Microsoft announced the rollout of Project Reunion 0.5 earlier today. It’s a major milestone in terms of Windows 10 development, in part because it is the first complete release of Project Reunion that includes WinUI 3. On the heels of that announcement, Uno Platform announced the release of Uno Platform 3.6. This updated version of Uno Platform allows developers to reuse their code from WinUI 3 applications on other platforms, including iOS, Android, macOS, the web, and Linux.
With the rollout of Project Reunion 0.5 and Uno Platform 3.6, developers can create modern apps on Windows 10 using the latest from WinUI 3 and then bring that over to all other major platforms.
In addition to support for WinUI 3, Uno Platform released additional controls for enabling end-user interactions with date and file input controls and a new Cupertino theme in the Uno Platform Gallery. Uno Platform already provided Fluent and Material themes before the update to version 3.6.
Uno Platform and Microsoft worked hand-in-hand for these releases, and it isn’t a surprise that Project Reunion 0.5 and Uno Platform 3.6 came out within hours of each other. Speaking of that collaboration and the new technologies, Francois Tanguay, CEO of Uno Platform, said:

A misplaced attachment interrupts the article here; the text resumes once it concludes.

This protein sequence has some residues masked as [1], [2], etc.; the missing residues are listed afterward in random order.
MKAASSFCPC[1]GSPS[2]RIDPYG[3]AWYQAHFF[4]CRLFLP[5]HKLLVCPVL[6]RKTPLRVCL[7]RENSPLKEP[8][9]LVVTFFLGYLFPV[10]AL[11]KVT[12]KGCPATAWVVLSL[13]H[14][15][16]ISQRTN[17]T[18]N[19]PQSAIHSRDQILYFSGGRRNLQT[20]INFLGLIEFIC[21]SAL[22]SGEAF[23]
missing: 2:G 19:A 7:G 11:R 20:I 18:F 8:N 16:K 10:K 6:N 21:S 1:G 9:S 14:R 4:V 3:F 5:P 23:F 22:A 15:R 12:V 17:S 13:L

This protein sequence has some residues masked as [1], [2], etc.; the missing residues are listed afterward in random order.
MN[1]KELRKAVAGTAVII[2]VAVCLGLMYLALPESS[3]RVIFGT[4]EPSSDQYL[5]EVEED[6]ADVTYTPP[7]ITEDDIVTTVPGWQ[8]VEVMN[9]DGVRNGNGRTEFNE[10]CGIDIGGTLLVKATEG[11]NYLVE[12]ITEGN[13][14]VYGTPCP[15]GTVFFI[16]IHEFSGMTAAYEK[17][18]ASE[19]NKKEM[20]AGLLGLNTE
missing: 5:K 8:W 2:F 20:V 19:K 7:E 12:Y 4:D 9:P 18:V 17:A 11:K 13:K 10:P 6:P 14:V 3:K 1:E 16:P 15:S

We are delighted to see WinUI 3 launch as part of Project Reunion and alongside WinUI. We are very proud to work closely with Microsoft to ensure Uno Platform can provide day-zero support for WinUI 3 and bring WinUI-built applications everywhere, including Web, Linux, macOS, iOS and Android.
Microsoft Partner Group program manager Mike Harsh also shared his thoughts:
With WinUI 3 – Project reunion 0.5 we are making investments to enable developers to improve Windows experiences. We are pleased to see open source projects like Uno Platform take that mission further by extending the reach of WinUI to Web, Linux, macOS, iOS and Android.
With support for every major platform, including the web, developers can now utilize Uno Platform to bring code from modern Windows apps built with WinUI 3 to just about every type of device that people work with.
This post was written by Sean Endicott and was first posted to WindowsCentral
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